Once venture capital-backed startups themselves, today’s tech giants know a thing or two about VC seed money. It’s fitting that many of them have created corporate venture capital groups of their own. These CVCs help their owners experiment and nurture new technologies and ideas in the early stages, without requiring the commitment of an acquisition. The CVC strategy often augments a company’s research and development efforts as well as complementing its M&A strategy. Middle-market dealmakers would be wise to track the VC investments of the five companies we highlight: Amazon.com Inc. (Nasdaq: AMZN), Google (Nasdaq: GOOG), Intel (Nasdaq: INTC), Microsoft Corp. (Nasdaq: MSFT) and Salesforce.com Inc. (NYSE: CRM. Read our full coverage: Venture forth: How five of the biggest tech companies explore new territory through early-stage investments.

In a period of accelerating technology innovation and investment, it’s critical to stay aware of new technologies, offerings, data and analytics types and business models in your space, and adjacent spaces. Most companies are looking for ways to get better and earlier access to the startup space. While corporate venture capital (CVC) is only one method, it can be a fairly powerful one. Read full coverage: How corporations can benefit from VC investments in technology

Houlihan Lokey, Lincoln International, Jefferies Financial Group, William Blair and Piper Sandler Cos. rank as the top five most active M&A investment banks in 2019, based on the volume of completed private equity-backed deals in the U.S., according to PitchBook. Besides advising on M&A deals, the investment banks on the top 10 list also had a busy year with acquisitions of their own in 2019, including two acquisitions by Houlihan Lokey and three by Stifel Financial. Piper Sandler Cos., was created when Minneapolis-based Piper Jaffray Cos. acquired New York-based Sandler O’Neill & Partners in a deal representing more than half of Piper Jaffray’s $930 million market capitalization. The firm also had another acquisition in 2019 and sold a company to exit the traditional asset management business. See our full coverage: Top investment banks for PE-backed deals in 2019: Houlihan Lokey led the pack.

Audax, HarbourVest and Genstar ranked as the top three most active private equity firms in 2019, based on the volume of completed deals in the U.S., according to PitchBook. Three companies tied for fourth place: Abry, Carlyle and Shore Capital. Where were these PE firms looking for deals? Eight of the firms on our list name the software and technology sector among their top investment targets, and seven put healthcare companies on their priority list. Financial services and consumer services are each named by five of the firms as industries they focus on, with four naming business services companies. Fundraising from investors in 2019 led to two notable fund launches earlier in 2020: KKR’s Global Impact Fund and HarbourVest’s $2.6 billion HarbourVest Fund XI. See our full coverage: Top private equity firms in U.S. deals in 2019: Audax Private Equity ranked No. 1.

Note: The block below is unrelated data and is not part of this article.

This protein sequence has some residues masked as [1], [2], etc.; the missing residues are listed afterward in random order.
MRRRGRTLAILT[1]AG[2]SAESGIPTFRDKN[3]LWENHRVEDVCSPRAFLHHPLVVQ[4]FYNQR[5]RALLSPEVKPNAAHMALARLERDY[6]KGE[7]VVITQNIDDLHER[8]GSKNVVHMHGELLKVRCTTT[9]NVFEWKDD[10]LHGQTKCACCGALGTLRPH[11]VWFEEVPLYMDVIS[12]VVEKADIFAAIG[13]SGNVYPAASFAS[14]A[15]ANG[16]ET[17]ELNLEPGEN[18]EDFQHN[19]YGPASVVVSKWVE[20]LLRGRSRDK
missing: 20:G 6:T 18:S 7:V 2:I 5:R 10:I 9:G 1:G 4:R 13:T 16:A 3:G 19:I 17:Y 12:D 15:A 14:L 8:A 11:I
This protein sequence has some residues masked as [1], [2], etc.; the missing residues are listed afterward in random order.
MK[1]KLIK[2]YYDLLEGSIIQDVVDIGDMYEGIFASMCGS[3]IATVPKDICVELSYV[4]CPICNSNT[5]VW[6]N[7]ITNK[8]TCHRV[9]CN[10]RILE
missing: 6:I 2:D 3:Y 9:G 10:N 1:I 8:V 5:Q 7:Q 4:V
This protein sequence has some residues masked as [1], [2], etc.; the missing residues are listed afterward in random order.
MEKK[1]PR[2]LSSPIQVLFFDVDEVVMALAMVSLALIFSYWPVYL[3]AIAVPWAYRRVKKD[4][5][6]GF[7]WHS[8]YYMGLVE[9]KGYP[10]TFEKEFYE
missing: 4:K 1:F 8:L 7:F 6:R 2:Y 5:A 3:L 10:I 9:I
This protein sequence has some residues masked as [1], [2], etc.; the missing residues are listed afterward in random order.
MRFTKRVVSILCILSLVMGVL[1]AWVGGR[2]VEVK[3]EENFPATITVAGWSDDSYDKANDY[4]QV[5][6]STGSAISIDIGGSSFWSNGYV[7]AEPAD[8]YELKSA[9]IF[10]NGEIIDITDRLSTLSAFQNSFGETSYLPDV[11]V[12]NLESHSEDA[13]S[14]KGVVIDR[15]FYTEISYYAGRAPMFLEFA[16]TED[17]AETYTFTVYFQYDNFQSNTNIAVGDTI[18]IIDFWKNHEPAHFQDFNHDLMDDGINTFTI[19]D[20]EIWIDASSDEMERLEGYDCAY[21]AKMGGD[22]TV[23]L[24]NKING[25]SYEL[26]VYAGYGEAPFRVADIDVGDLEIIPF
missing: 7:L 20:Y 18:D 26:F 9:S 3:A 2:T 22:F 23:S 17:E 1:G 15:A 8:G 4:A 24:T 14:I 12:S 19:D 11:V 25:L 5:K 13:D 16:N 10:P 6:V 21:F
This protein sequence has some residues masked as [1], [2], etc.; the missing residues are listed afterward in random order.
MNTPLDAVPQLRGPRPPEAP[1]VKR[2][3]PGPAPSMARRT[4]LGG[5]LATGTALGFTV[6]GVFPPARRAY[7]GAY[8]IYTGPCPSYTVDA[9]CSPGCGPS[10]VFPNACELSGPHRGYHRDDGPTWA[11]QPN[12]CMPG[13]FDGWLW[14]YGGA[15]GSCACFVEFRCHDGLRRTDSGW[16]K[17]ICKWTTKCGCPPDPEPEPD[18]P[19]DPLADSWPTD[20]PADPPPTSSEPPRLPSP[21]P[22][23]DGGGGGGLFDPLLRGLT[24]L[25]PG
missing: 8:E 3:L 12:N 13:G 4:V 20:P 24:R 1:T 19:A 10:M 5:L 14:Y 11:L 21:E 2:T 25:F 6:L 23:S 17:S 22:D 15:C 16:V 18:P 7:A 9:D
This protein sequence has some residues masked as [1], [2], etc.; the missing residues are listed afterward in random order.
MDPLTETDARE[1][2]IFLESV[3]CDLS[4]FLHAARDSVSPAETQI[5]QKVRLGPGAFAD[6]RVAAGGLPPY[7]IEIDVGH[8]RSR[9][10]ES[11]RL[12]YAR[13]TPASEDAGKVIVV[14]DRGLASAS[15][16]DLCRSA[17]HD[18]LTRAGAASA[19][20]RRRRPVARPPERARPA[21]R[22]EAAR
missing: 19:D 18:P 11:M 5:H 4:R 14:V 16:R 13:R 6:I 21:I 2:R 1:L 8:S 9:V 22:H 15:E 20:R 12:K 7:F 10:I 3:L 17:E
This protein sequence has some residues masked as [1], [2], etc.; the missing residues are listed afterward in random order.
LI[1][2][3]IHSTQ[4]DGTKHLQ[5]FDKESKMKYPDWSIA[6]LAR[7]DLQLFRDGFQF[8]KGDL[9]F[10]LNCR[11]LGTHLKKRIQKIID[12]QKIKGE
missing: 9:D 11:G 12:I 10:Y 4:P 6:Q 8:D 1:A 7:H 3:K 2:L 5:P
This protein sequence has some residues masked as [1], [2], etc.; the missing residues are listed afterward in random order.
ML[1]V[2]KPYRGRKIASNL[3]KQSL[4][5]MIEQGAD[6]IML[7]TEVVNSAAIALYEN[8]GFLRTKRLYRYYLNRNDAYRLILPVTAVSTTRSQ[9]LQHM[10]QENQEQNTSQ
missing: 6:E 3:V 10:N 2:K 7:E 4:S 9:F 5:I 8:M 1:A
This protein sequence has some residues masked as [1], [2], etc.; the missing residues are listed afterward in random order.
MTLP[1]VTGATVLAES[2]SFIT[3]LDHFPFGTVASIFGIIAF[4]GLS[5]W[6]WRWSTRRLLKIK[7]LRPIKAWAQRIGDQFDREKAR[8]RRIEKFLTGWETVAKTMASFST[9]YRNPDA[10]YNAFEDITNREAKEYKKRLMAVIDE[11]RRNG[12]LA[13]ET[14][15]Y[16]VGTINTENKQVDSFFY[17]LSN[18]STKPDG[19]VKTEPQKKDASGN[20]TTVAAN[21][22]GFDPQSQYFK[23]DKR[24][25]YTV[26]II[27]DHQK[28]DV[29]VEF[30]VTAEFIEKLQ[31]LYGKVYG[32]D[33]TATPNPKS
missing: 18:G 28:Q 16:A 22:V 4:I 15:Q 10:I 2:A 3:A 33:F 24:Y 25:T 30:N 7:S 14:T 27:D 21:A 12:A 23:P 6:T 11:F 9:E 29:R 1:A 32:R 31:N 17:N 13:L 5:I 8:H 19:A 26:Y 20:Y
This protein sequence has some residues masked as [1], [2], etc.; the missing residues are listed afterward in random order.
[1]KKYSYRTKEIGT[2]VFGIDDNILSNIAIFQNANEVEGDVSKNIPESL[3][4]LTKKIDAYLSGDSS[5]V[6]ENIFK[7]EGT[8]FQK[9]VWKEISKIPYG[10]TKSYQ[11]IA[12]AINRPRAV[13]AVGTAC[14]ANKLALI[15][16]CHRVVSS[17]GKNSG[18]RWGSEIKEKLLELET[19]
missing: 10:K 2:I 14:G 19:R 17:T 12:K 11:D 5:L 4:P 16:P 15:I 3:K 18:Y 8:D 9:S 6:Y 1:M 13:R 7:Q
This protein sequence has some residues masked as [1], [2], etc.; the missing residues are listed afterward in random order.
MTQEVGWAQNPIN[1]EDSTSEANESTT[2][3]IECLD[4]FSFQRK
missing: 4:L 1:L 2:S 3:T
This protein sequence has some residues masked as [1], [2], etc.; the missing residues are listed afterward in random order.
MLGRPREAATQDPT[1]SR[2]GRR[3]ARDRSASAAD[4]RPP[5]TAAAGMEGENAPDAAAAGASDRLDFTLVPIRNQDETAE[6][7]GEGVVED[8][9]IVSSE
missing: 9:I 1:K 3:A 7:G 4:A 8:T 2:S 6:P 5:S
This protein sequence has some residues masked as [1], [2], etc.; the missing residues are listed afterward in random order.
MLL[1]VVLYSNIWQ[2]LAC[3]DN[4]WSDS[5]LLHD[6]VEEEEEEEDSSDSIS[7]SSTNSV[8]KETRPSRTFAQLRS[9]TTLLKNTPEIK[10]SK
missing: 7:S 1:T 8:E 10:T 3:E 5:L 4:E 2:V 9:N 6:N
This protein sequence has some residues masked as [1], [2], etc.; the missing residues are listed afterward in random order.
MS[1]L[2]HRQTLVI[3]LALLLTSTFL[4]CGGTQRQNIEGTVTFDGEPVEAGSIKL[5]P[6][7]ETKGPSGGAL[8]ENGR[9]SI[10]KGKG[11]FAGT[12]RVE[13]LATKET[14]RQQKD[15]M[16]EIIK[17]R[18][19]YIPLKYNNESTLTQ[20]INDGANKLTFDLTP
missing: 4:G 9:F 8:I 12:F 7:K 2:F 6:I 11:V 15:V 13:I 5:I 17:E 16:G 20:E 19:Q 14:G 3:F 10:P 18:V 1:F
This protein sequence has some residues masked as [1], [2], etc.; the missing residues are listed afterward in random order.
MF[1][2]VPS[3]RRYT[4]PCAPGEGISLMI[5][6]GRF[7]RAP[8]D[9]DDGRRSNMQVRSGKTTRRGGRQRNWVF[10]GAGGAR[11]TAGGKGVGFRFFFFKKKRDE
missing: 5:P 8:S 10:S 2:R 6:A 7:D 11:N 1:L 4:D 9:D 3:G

To celebrate deals, dealmakers and dealmaking firms, Mergers & Acquisitions produces three special reports every year: the M&A Mid-Market Awards; the Rising Stars of Private Equity; and the Most Influenital Women in Mid-Market M&A. For an overview of what we're looking for in each project, including timelines, see Special reports overview: M&A Mid-Market Awards, Rising Stars, Most Influential Women.

Axios co-founder and CEO Jim VandeHei is hosting an online conversation on April, 3 called: Trust in Crisis: Lessons from Leaders. The discussion will feature Dallas Mavericks owner Mark Cuban, Michigan governor Gretchen Whitmer and Edelman CEO Richard Edelman.

For reprint and licensing requests for this article, click here.